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"However," the group notes, "the Administration's proposed budget for FY2007 would make broad cuts in university research programs, seriously damaging U. S. capabilities to benefit from ITER."
Although the President's FY2007 budget requests a $31 million increase for the Department of Energy's Office of Fusion Energy Sciences relative to FY2006, ITER would receive a $35 million increase, resulting in a net decrease of $4 million in the U.S. domestic fusion energy sciences program. Furthermore, within the domestic budget, $6M would be redirected to "higher priority" subprograms, resulting in a net $10 million of reductions targeted towards university and other broader aspects of the fusion sciences program.
These proposed reductions are as follows:
$3.7 M from fusion materials research
$2.9 M from High Energy Density Physics and Heavy Ion Fusion Research
$1.8 M from Innovative Confinement Concepts research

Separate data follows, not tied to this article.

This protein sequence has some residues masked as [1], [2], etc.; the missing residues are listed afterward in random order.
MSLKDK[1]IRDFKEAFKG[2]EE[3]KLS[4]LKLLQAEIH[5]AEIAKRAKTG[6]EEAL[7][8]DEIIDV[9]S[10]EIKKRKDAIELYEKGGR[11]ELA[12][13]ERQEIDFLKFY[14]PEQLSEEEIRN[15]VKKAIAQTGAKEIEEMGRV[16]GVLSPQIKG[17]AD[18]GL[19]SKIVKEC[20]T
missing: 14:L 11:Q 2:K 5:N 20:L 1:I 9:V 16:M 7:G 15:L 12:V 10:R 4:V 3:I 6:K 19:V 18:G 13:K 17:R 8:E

$1.0 M from fusion theory
$1.1 M from compact stellarator construction project
Although the President and the Secretary of Energy have announced plans to double funding for science over the next decade, DOE and OMB projections show that U. S. domestic fusion science would be held level. This has caused alarm in the U. S. fusion community, even as enthusiasm for proceeding with ITER construction rises.
DOE's Fusion Energy Sciences Advisory Committee (FESAC) has consistently warned the DOE that the U. S. domestic fusion research program must be strengthened as the U. S. proceeds with plans to participate in ITER.
A copy of the full UFA statement can be requested from UFA president Gerald Navratil: email@example.com
A separate "one-pager" prepared by others in the U. S. fusion community can be requested from Rob Goldston: firstname.lastname@example.org